What is needed for research?
I think the most urgent research need in Connectivism is not to gain still more insights but to develop a conceptual arsenal, or toolbox, for expressing and proving these findings.
As George mentioned already in his Mooloolaba presentation and today on Moodle, there is a lack of terms and language for the new ideas. We have an intuitive understanding about what is more connectivist or less connectivist when we think of concrete situations. But how would we substantiate and justify this?
If empirical evidence shall be established, there needs to be a robust, resilient set of concepts that can be applied when the study scenarios are to be designed. Not only the testing scenario that is favorable for connectivism needs to be constructed but also the adverse one for the control group. What type of concept networks are particularly adverse to connectivist learning? Perhaps those who, in some way, feature the involved nodes more that the involved edges. But how would a test arrangement be advised that obeys such criteria?
I think that such empirical evidence will be required, and I also think that connectivism is well armored to meet this challenge because its comprehensive, holistic understanding will empower the informed construction of valid testing scenarios. It can avoid hidden bias because it understands subtle, incremental effects and can easily detect and unmask potentially distorting conditions.
Next steps? Proving vs. doing?
I don’t believe that the theory should just be proven and subsequently deployed by decree. Instead, I think it will gradually and incrementally spread through network effects. But I think there are many actors that are influenced by the empirical blessing.
I think you can even observe it in the wider neighborhood of the course participants. There are many people with a benevolent interest and an intuitive sense that the theory might be right, but they hesitate to avow it, and fear the bullying of experts who scientifically decree that such and such phenomenon does not exist, due to some notorious “no significant difference” findings.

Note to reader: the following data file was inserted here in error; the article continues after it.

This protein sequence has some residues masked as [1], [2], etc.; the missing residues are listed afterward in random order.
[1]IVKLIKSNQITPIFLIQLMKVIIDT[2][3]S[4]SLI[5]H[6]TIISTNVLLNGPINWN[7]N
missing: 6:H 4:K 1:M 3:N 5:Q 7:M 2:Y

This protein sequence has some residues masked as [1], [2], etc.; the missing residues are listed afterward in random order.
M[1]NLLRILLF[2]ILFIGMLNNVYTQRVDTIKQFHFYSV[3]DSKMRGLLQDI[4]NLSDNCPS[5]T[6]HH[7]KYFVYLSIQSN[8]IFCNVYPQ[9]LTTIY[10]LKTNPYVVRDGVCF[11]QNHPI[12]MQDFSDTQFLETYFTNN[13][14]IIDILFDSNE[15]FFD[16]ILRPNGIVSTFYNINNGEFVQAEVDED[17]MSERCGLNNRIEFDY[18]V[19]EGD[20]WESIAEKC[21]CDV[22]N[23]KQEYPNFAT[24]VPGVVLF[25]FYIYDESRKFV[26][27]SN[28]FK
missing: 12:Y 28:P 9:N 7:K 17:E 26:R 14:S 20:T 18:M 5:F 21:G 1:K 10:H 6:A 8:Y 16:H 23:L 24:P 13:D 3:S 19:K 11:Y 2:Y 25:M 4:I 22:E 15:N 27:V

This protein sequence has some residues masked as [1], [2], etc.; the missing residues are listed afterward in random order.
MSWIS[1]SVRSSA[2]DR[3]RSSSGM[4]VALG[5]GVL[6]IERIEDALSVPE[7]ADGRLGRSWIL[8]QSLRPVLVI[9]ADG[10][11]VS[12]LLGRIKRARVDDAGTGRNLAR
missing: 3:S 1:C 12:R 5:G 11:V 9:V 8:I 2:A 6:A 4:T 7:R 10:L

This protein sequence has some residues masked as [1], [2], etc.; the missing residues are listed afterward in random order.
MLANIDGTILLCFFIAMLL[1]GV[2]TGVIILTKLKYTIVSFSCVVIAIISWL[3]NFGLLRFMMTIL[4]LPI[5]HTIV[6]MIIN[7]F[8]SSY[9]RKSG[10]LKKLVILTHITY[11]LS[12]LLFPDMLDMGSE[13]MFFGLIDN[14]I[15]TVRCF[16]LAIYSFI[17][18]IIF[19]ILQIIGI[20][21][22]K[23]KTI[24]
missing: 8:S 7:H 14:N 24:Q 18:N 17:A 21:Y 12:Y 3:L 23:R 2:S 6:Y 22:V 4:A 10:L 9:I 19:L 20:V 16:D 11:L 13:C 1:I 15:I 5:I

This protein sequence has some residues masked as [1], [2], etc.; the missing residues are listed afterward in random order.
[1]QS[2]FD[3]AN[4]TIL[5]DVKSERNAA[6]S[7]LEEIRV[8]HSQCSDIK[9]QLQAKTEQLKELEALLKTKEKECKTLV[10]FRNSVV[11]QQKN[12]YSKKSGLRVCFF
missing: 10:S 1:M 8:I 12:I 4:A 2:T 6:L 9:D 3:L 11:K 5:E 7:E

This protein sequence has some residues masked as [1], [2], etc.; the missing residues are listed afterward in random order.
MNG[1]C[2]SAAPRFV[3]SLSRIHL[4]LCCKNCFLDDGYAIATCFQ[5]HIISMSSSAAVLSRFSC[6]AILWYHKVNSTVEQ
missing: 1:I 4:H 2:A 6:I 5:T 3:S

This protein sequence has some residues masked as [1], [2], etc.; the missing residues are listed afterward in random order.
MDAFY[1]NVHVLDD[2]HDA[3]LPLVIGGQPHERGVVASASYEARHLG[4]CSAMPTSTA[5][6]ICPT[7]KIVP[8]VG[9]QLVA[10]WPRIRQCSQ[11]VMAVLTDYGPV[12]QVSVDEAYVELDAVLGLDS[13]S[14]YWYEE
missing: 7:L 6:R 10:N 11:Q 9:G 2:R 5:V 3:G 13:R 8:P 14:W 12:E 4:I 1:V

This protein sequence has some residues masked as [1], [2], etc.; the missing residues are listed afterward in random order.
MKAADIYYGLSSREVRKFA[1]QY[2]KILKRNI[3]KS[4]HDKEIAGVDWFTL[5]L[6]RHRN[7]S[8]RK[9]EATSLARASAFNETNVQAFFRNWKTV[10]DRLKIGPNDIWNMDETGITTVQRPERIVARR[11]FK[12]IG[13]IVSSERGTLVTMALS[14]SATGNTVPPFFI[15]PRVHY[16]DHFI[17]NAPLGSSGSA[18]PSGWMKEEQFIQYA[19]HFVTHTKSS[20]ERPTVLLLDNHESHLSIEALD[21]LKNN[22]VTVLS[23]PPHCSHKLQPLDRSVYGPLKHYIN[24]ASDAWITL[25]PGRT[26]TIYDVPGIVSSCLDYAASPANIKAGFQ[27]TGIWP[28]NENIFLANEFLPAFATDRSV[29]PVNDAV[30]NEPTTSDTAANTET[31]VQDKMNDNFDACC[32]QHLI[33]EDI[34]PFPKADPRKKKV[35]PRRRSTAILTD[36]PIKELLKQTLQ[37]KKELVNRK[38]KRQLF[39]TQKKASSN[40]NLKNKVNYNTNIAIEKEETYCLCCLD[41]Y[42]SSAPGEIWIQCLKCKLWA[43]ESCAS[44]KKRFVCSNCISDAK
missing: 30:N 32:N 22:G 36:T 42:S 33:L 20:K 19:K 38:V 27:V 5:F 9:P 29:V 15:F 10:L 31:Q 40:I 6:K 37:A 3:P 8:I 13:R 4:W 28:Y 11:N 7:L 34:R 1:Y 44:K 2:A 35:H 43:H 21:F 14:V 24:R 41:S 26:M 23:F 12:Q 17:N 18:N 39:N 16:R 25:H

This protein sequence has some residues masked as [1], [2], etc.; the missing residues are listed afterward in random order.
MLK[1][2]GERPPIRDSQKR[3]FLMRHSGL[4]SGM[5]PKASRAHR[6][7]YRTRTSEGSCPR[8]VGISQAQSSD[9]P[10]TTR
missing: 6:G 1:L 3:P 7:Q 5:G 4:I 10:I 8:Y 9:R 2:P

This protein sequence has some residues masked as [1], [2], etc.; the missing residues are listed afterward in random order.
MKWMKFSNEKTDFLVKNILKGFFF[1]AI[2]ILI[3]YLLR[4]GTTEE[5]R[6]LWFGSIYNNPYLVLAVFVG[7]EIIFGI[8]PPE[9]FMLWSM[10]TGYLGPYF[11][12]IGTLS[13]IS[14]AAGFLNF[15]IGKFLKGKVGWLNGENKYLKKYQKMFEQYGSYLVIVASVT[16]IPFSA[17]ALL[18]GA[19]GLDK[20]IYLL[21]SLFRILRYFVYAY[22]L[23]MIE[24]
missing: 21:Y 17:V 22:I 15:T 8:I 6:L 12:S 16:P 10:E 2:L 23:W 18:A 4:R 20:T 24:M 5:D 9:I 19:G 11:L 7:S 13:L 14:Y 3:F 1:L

So what would be a good starting point? Jenny recommends “to focus on teacher and learner autonomy and connectivity in small steps” and I agree with her. Another aspect may be derived from our own experience in this course. I think that a favorable, special condition of CCK08 was that it was about a new theory and offered the fascination of being particularly close to the development and progress of the theory. This fascination was probably a motivation to climb steep hills. This might suggest that the easiest deployment is probably on the graduate levels, and that the spreading of success could then work its way downwards to the junior levels?
How to stay away from hype/ jargon/ buzzwords?
I think that too much emphasis on internet technologies could be misunderstood as a hype. And similarly, the emphasis on the theory may be dangerous.
My experience of the process?
In case I won’t have the time to describe the great experience in more detail. I want to at least mention the most striking point. I was surprised about myself how much I focussed on the given structural skeleton and pruned all serendipitious tangents that otherwise made blog-reading so pleasant. Under the extreme pressure of a year’s worth of great topics in 12 weeks, my capability to digest it much faster, was also extremely challenged.
What would need to change to make the experience more valuable?
Superficially one might want that some little obstacles or the time pressure were removed. But then again, the above experience might have been different and probably less extraordinary.
The most challenging little technical obstacles were associated with RSS which, unfortunately, is not yet so easy to deploy as one would wish. Particularly the OPML file and its updates caused problems for me. I solved them by making copies with the first line deleted, then comparing the old and the new one in MS Word, searching for the string of “xmlUrl” to identify the new feed addresses among the marked changes, and then pasted these Urls into my feed reader. Perhaps the updated section could be enclosed in outline tags to facilitate this detection process.
Do I feel this course approach could be applied to other subject areas?
This is hard to tell since, for me, a special fascination was just the subject itself, as noted above. If I had to learn some boring but necessary matter such as, say, medical Greek terminology, or legal issues in school districts, I would probably not afford the additional motivation for the extra effort of extra valuable learning.